Are you familiar with INotifyPropertyChanged in MVVM pattern on C#? And you are programming QT now? And somehow you need the MVVM pattern on Qt so you really miss that INotifyPropertyChanged on Qt? May be this blog post will fit you. 🙂
Disclaimer: This was from around two years ago. There might be better solution for this and we are happy to discuss about this with you. 😀
So, maybe if you read it in the history of Radyalabs, we were a company that was heavily focused on Windows Phone development, thus .NET Framework, specifically C#. Personally for me, one of the most beautiful things in C# is the interface INotifyPropertyChanged and all its friends. I imagine a lot of you are nodding with me in agreement. For those of you who don’t, try to look up MVVM pattern and you will see what I mean. You can use this pattern to solve a lot of problems, but basically it’s some kind of mechanism for a variable to notify other components that its value has been changed, and the other components will behave accordingly. This is a huge advantage if you have a lot of GUI components that are dependent on some certain variables (like visibility, enability, and stuff).
About two years ago, I was working on Qt and somehow felt like I need the MVVM pattern in my application. I was so frustrated because I couldn’t find anything at the time. I couldn’t think of any other patterns that might have helped me. Considering that I only needed this pattern to be implemented on primitive types (integer, boolean, string, etc), I decided to “implement” it myself. Since Qt was (and still is) kinda big on SIGNAL and SLOT, so this was the first solution that came up to my mind, making a new class for each primitive type. I know, maybe it would have been better if I had made template classes instead, but the template class was not working with QObject, which was necessary for SIGNAL and SLOT. I’d found some workarounds with observer, however I noticed it was a huge amount of work, since I can’t connect it to the slot the the GUI components already have. So, I did it the brute force way, for every primitive class that I might have needed, I had made a corresponding class.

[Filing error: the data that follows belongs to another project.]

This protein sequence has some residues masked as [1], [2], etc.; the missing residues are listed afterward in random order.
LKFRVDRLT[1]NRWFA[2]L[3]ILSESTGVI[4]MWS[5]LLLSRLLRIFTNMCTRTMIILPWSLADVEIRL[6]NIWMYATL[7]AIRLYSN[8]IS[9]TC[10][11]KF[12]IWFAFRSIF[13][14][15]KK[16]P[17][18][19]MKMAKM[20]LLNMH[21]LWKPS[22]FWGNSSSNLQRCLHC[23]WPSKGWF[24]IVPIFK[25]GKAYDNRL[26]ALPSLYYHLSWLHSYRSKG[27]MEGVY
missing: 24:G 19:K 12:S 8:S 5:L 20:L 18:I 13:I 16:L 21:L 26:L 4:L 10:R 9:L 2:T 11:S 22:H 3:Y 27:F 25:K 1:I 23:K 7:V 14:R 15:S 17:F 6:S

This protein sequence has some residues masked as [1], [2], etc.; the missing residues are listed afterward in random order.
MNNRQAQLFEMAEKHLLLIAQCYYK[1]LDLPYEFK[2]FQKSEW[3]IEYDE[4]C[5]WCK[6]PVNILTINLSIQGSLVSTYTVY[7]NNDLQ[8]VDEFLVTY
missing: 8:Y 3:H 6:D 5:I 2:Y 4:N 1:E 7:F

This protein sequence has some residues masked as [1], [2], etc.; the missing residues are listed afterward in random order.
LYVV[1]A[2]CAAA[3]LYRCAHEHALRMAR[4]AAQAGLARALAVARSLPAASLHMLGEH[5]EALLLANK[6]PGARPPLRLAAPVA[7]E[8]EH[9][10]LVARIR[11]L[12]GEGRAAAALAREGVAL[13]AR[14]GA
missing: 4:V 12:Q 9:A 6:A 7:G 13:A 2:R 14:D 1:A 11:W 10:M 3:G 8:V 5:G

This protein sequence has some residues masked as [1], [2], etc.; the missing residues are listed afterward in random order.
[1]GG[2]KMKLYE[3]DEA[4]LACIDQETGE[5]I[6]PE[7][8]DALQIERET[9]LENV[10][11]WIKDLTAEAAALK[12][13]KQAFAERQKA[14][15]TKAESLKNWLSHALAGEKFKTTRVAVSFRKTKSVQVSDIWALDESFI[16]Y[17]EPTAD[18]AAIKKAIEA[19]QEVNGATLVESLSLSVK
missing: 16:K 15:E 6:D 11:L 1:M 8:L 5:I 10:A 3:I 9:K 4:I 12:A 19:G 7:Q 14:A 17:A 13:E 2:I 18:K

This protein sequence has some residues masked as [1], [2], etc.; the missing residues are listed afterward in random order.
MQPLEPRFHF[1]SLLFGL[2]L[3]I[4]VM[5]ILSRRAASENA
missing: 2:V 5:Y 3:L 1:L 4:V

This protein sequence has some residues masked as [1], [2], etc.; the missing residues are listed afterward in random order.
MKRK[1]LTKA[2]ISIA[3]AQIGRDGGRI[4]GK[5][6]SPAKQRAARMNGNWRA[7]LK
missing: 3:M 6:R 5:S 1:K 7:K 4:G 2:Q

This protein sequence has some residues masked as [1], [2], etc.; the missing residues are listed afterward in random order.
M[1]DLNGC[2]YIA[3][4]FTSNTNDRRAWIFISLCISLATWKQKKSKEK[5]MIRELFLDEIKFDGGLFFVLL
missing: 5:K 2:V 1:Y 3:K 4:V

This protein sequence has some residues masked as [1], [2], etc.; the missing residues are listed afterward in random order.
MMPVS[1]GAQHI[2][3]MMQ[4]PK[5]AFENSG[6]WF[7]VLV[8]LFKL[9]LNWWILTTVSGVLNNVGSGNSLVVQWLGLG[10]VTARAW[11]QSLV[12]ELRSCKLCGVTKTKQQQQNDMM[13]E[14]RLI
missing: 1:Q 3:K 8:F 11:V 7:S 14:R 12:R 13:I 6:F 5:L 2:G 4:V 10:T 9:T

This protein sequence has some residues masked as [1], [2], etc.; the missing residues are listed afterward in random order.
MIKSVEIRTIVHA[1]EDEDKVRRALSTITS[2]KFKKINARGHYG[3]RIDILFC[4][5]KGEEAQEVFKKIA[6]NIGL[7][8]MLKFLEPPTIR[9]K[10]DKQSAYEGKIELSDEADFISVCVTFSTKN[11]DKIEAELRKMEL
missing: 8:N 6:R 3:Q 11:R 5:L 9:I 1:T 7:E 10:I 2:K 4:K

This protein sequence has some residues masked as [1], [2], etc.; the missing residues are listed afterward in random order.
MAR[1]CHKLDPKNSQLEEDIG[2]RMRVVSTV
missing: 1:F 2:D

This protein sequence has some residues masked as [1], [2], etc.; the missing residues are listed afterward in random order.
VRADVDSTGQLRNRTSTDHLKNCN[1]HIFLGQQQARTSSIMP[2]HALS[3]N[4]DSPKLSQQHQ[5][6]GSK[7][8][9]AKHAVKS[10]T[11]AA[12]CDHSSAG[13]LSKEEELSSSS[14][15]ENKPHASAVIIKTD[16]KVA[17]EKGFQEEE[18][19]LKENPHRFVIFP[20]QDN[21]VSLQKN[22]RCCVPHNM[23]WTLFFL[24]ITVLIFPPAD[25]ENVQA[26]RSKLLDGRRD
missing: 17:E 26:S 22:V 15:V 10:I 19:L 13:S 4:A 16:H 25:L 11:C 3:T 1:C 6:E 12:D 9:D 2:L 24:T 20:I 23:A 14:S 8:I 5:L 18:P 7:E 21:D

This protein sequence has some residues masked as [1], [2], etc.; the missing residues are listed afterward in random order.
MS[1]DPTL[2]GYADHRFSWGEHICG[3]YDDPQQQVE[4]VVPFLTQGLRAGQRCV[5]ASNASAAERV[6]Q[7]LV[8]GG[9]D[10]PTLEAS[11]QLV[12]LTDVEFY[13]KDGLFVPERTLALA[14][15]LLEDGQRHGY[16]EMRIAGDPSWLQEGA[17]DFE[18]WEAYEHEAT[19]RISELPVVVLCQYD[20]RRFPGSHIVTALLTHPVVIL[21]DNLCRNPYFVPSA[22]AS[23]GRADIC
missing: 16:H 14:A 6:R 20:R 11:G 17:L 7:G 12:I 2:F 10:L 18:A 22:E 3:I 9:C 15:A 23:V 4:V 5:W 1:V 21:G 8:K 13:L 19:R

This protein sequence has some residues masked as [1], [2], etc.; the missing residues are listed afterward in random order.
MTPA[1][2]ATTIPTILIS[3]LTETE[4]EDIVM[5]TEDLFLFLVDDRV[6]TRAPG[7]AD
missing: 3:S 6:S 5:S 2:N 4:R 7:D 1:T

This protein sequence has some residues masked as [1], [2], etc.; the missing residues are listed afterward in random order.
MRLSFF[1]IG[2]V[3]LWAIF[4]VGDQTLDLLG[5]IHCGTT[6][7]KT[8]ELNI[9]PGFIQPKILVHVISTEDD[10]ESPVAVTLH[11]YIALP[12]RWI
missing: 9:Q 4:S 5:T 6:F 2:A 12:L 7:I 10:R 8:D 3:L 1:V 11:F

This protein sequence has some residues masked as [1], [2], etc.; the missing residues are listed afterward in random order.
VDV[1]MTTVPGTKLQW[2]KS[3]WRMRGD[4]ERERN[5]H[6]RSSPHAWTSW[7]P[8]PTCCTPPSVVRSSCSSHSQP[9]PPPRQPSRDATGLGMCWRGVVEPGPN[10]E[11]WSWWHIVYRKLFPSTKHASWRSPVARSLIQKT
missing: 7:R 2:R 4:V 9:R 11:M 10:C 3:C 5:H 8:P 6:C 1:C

I tested them, and they’re working just fine and it’s easy to use as well. All you need to do in your code is to connect the variable with whatever component you want to connect it with. Let’s say I want to connect a string with a label. It will go like this:
connect(&mstr, SIGNAL(valueChanged(QString)), ui>label, SLOT(setText(QString)));
If there’s somewhere in your code that the mstr value is changed, the text on ui>label will be changed as well. You might think that “Oh come on, it’s only one extra line to change the text. What’s the huge deal of this feature?” Well imagine if you’re changing the variable in various places, it means that you have to add that one extra line every single time the string is changed. Not to mention this can easily be extended to TwoWay binding (though some value checking is necessary to avoid infinite loop of signal triggers).
And of course, I have made for other types as well: double, float, boolean, and integer. For my current use, the signals give the original type as well as the QString representation. For example:
connect(&mint, SIGNAL(valueChanged(QString)), ui>label, SLOT(setText(QString)));
connect(&mint, SIGNAL(valueChanged(int)), ui>label, SLOT(setNum(int)));
The implementation is very easy, it would take you no time to implement it yourself, but I thought it would be unnecessary time being wasted if I already implemented it, right? So, it’s just one header file (mmodel.h), all implementations are inline. And it can be downloaded here.
- Posted by admin
- On May 21, 2014
- 0 Comments